“The ethics of excellence are grounded in action. What you actually do rather than what you say you believe. Talk as the saying goes is cheap.”

— Price Pritchett

“First there is the law. It must be obeyed. But the law is the minimum. You must act ethically.”

— F. G. Buck Rodgers

Currently the other ethical situation is based around P2P sharing. Since 2000 and the launch of Napster, there have been waves of lawsuits and seemingly backwards tools to combat the piracy of music. 20,000 lawsuits have been made against individual music lovers across north America by the RIAA (Recording Industry Association of America). Some of these people never used a service like Limewire, Napster or Kazaa because they were too old, dead or did not listen to music on the computer. In the end, Napster paid $ 26 million to music publishers with one third of the revenues given to owners of the works and $10 million to the Harry Fox Agency, to licence future use of copyrighted material. In 2008 the International Journal of Electronic Finance discussed the continuing problems the industry is facing with technology and online piracy. “Consumers have created anonymous online networks to exchange audio files at little cost. This has led to millions of shared, illegal copies of music files and related sales losses to the industry. Legal efforts to counter this trend have lagged the advances in technology.” So the fight against free sharing and the ethical

“The ideals which have always shone before me and filled me with the joy of living are goodness beauty and truth. To make a goal of comfort or happiness has never appealed to me; a system of ethics built on this basis would be sufficient only for a herd of cattle.”

— Albert Einstein

dilemmas facing artists and industry professionals everywhere continues. Embracing the technology and using it to its potential within agreed upon ethical standards would have a huge impact on this ongoing debate. These advances in the internet, web 3.0 specifically and the growing demand for personal choice will not disappear because of blindly directed legal action. If this ethical and moral situation the music industry is in, has no compromise than it is extremely difficult to move forward and capitalize on this amazing tool for exposure and distribution. The fans are saying that they want more, not less and that until there is regulation it will not stop their desire to seek out new and exciting genres, artists and sounds.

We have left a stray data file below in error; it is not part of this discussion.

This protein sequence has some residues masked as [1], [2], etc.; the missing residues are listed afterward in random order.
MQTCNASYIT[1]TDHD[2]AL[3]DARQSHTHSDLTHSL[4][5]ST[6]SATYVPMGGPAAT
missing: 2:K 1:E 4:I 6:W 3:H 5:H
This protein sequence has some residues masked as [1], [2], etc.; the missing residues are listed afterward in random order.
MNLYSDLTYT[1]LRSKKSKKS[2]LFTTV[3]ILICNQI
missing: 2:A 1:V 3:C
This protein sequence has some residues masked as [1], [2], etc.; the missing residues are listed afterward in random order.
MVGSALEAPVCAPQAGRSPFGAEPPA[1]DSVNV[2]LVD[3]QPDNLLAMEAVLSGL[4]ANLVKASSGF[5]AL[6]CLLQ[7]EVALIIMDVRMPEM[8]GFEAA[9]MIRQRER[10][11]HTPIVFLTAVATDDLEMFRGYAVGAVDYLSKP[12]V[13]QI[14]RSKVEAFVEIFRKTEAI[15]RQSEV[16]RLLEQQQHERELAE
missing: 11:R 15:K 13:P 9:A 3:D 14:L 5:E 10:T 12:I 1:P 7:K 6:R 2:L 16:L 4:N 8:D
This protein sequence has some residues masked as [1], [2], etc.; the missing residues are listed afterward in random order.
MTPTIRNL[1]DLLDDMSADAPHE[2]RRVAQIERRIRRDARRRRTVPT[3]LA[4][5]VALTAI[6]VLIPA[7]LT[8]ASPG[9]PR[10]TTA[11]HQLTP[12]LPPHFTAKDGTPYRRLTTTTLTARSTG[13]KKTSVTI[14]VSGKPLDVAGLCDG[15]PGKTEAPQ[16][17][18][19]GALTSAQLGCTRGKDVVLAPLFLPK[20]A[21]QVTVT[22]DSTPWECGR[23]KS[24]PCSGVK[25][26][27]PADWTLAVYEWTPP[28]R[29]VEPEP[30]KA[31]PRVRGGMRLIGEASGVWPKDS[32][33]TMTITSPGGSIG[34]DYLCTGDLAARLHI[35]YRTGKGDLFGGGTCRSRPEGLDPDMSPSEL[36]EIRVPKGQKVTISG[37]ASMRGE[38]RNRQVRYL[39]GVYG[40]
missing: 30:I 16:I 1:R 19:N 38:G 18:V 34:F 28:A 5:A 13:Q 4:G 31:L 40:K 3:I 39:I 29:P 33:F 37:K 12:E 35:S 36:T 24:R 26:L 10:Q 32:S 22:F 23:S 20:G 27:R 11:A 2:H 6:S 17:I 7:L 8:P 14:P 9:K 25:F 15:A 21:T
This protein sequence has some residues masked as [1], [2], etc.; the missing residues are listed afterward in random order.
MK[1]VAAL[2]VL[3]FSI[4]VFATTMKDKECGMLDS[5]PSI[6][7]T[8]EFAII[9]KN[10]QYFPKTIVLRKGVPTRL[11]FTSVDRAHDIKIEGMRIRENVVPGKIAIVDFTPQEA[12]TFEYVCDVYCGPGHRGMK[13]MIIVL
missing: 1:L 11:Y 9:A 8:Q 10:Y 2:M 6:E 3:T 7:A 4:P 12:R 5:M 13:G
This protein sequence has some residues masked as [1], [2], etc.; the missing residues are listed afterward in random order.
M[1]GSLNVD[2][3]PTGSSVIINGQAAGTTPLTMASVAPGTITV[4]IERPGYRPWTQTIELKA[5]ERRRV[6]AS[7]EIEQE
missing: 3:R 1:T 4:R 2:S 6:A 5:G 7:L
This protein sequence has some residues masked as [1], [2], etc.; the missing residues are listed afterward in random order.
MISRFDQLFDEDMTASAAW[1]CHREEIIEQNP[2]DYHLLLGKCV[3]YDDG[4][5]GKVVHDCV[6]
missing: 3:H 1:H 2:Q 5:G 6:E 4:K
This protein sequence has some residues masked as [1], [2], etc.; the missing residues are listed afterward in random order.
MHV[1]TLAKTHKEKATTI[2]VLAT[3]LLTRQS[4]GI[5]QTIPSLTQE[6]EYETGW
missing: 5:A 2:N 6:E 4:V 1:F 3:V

Looking back at history and the ethical obstacles that have been overcome allow for future predictions of music industry behaviour. In terms of P2P sharing, people are more prone to stealing music and downloading MP3s illegally. Fear of consequences does seem to have an impact on the propensity to download illegally. To combat this problem there has been research done in regards to free music. Free music is the idea that it’s fair that people pay for music only if they like it after listening to it first; the present system in the industry does not allow this for all forms of music. To prevent “illegal” copies from being made, is like trying to circumvent what is human nature. In this free music market, the artists will have more power with their recordings, allowing them to be as creative as they want. Music will become less about the money and more about individual music preferences. It is now common and useful to have the internet as a tool to expose music to the niche markets for which the music fits. Musicians and artists can be as creative as they want because they can give it directly to their fans and spread it around the world. The industry will be unable to control success as they did with Nirvana’s In Utero, saying that they need to change the production on this album because it won’t sell as is. Perhaps we can then see individual music instead of music for the masses. Music should not be solely a product used for money making. Artists have to live and eat like the rest of society; however, they are in a very different industry from other businesses and should be treated accordingly.

There will always be ethical lines being crossed in the music industry and in most other industries. Ethics and morals are individual thoughts, feelings and internal rules that govern our daily decisions. Because the line is so blurred, it is open to speculation whether the ethical controversies which are discussed above are right or wrong. In the creative industries specifically there have been rules created which are changed or broken as demand and technology allow for it. The future holds more of the same issues, it is each owns personal responsibility to follow an ethical code and educate the world on the patterns of human behaviour. Without these patterns and beliefs the market will become a free for all.

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This entry was published on March 8, 2013 at 5:31 pm and is filed under Uncategorized. Bookmark the permalink. Follow any comments here with the RSS feed for this post.